In a continuation of the on-going inquiries of the relations between natural systems and the cultural architectural systems of civilisation, what were then standard architectural practices are undergoing a substantial reconfiguration. The force of convergence between disciplines is igniting an evolutionary process that has begun to act on the boundary between “the natural and the made”. The emergence of architecture area of research outlines the cultural convergence of biology, medicine, engineering, data networks and flows, computation and material sciences in service of an argument that architectural knowledge is actively constructed, provisional, and subject to recombination and improvisations in formulations of thought and materialised forms.
Considering the processes of nature and civilisation as systems serves to accentuate the interactions and connectivity of the different parts of the systems and the interactions between the various organisms. The literature of complexity theory is extensive, with varying emphasis and different foci in the natural sciences, in mathematics and computation, economics and artificial intelligence. There is, as yet, no unified complexity theory, but a central tenet is that the concepts and processes of complex systems may be understood as independent of the domain of any one particular system.
In continuing research across differing domains that are examining and informed by the natural world as well as assimilating methodologies, metrics, and semantics from natural world disciplines, the hypothesis that cities have sonic characters and are part of an encompassing soundscape metasystem can be realised. Architecture has its own instruments and metrics for classifying and interpreting data that places them in relation to its own body of investigations, concepts and scholarship. Knowledge of the historical development of each informing discipline and how each intersects with other contingent bodies of knowledge is necessary for the identification, evaluation and selection of concepts and data relevant to any research agenda involving sound.
The consideration of sound within urban design is a nascent on-going research field, owing to the complexity of the cognitive aspects of sound. Contrary to general perception, urban sounds are not always considered pollutants. Although anthrophonic interventions do cause some sort of disturbance to biophonic patches, urban sounds like soundmarks (e.g. church bells) and sonic heritage sources can create a sense of citizenship and cohesion at the scale of urban districts and townships. Spatial designers can benefit from these concepts when designing urban spaces and the associated sonic characters. There is a unique opportunity here where the two domains—design research and soundscape—are informed by and adopting the same concepts that have been established in the natural science fields, specifically ecology. In an attempt to seize this opportunity, this cross-disciplinary discussion aims to integrate sonic phenomena with current architectural and urban design discourses and also to suggest connections between spatial design and the domain of soundscape.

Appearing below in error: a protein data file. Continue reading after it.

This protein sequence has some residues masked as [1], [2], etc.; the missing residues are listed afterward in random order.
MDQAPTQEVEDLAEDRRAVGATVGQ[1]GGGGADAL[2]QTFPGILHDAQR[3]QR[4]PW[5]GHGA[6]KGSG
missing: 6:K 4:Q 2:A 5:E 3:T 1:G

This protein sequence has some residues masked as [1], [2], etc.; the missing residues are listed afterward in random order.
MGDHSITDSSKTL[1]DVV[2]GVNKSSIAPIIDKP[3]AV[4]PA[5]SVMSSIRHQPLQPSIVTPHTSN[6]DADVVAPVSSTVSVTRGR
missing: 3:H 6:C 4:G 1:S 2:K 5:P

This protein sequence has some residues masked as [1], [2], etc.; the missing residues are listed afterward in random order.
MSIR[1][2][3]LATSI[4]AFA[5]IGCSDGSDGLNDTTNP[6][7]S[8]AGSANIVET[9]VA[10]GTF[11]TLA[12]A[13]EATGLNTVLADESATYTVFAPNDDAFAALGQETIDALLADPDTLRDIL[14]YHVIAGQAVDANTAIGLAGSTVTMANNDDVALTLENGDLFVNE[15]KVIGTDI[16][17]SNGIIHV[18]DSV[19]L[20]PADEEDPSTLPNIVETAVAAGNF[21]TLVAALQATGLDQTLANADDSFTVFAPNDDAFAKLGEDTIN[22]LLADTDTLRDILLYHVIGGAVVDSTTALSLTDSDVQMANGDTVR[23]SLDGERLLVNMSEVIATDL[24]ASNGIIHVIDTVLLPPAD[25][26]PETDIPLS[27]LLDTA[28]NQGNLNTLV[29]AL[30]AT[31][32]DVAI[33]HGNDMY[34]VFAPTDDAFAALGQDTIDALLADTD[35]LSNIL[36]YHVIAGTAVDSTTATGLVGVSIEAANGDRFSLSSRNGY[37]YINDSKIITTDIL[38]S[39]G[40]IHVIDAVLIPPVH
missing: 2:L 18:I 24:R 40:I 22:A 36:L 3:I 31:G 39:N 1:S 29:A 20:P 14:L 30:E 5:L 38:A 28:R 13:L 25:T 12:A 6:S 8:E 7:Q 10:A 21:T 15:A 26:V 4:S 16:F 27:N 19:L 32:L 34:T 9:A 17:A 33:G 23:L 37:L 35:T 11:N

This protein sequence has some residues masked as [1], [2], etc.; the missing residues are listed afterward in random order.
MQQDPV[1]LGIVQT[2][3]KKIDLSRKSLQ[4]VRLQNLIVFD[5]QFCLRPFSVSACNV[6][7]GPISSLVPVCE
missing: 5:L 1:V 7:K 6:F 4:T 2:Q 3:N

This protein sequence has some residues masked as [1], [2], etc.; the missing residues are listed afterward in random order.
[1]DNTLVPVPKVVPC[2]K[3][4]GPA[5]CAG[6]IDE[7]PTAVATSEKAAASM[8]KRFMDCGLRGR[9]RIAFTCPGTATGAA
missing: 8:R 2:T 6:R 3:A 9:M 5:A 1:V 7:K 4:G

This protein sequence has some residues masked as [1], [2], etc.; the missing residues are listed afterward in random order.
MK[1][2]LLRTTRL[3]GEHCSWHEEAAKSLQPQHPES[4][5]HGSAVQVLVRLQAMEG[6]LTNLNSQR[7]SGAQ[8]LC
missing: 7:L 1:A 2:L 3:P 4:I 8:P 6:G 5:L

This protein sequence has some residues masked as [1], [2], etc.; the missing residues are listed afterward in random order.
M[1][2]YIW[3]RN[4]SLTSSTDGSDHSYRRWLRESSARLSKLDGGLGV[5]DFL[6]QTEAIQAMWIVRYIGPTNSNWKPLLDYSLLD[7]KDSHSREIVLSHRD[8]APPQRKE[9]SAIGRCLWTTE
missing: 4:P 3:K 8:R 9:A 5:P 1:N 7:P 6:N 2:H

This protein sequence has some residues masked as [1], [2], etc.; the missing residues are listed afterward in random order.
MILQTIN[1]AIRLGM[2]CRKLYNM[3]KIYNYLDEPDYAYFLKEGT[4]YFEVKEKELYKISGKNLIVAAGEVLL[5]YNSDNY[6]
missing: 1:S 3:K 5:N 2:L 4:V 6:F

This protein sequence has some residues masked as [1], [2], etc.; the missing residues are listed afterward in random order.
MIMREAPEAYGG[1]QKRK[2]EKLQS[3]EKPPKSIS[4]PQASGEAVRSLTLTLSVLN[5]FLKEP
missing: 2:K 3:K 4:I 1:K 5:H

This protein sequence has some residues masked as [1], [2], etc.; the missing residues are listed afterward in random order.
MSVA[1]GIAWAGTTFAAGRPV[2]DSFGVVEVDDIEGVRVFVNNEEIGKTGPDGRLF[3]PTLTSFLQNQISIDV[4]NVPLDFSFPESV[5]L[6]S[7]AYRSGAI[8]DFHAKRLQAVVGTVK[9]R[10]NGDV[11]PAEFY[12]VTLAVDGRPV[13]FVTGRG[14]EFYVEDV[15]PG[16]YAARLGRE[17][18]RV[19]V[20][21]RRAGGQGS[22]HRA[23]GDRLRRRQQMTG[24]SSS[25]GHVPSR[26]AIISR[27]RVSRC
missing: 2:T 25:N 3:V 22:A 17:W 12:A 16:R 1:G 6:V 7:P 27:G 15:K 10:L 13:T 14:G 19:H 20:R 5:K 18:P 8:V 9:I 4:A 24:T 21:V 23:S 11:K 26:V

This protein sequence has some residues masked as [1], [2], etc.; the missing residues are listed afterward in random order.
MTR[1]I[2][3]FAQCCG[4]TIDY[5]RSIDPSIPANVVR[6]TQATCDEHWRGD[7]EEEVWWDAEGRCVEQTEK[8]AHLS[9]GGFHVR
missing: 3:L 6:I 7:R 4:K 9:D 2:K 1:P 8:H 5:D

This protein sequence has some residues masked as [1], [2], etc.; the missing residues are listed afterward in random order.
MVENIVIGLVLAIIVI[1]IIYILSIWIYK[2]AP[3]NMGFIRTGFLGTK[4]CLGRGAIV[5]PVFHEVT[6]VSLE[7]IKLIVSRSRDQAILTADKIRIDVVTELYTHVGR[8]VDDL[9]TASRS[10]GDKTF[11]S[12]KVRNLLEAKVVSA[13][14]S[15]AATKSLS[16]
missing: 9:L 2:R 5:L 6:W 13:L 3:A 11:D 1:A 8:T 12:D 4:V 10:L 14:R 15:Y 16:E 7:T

Aish, F., Davis, A. & Tsigkari, M., 2013. Ex Silico Ad Vivo: Computational Simulation and Urban Design at Foster+ Partners. Architectural Design, 83(4), pp. 106-111.
Besserud, K. & Sarkisian, M., 2013. Scales of Regional, Urban and Metabolic Building Systems Design at SOM. Architectural Design, 83(4), pp. 86-93.
Bettencourt, L. M., Lobo, J. & West, G. B., 2008. Why are Large Cities Faster? Universal Scaling and Self-Similarity in Urban Organization and Dynamics. The European Physical Journal B-Condensed Matter and Complex Systems, 63(3), pp. 285-293.
Bucur, V., 2007. Urban forest acoustics. s.l.:Springer Science & Business Media.
Cain, R., Jennings, P. A. & Poxon, J., 2013. The development and application of the emotional dimensions of a soundscape. Applied Acoustics, 74(2), pp. 232-239.
Carles, J. L., Barrio, I. L. & Lucio, J. V. d., 1999. Sound influence on landscape values. Landscape and urban planning, 43(4), pp. 191-200.
Carter, P., 2003. Auditing acoustic ecology. Soundscape, 4(2), pp. 12-13.
Corning, P. A., 2002. The Re-Emergence of “Emergence”: A Venerable Concept in Search of a Theory. Complexity , 7(6), pp. 18-30.
Davies, W. J., 2013. Special issue: Applied soundscapes. Applied Acoustics, 74(2), p. 223.
Farina, A., 2008. Principles and methods in landscape ecology. Toward a science of landscape. s.l.:Springer Science & Business Media.
Farina, A., 2014. Soundscape Ecology: Principles, Patterns, Methods and Applications. New York, London: Springer Science+Business Media Dordrecht.
Farina, A., 2015. Application of landscape and soundscape ecology to the Mediterranean region. Journal of Mediterranean Ecology, Volume 13, pp. 21-27.
Farina, A. & Belgrano, A., 2006. The eco-field hypothesis: toward a cognitive landscape. Landscape Ecology, 21(1), pp. 5-17.
Farina, A., Pieretti, N. & Piccioli, L., 2011. The soundscape methodology for long-term bird monitor- ing: a Mediterranean Europe case-study. Ecological Informatics, 6(6), pp. 354-363.
Fletcher, N. H., 2004. A simple frequency-scaling rule for animal communication. The Journal of the Acoustical Society of America, 115(5), pp. 2334-2338.
Fletcher, N. H., 2014. Animal bioacoustics. In: T. D. Rossing, ed. Springer Handbook of Acoustics. New York: Springer New York, pp. 821-841.
Gibbs, J. P. & Breisch, A. R., 2001. Climate warming and calling phenology of frogs near Ithaca, New York, 1900–1999. Conservation Biology, 15(4), pp. 1175-1178.
Greenberg, E. & Jeronimidis, G., 2013. Variation and Distribution: Forest Patterns as a Model for Urban Morphologies. Architectural Design, 83(4), pp. 24-31.
Hoffmeyer, J., 2008. The semiotic niche. Journal of Mediterranean Ecology, Volume 9, pp. 5-30.
John, W. A., 2014. Towards an Intelligent Architecture: Creating Adaptive Building Systems for Inhabitation. s.l., Blucher Design, pp. 328-332.
Kang, J. & Zhang, M., 2010. Semantic differential analysis of the soundscape in urban open public spaces. Building and environment, 45(1), pp. 150-157.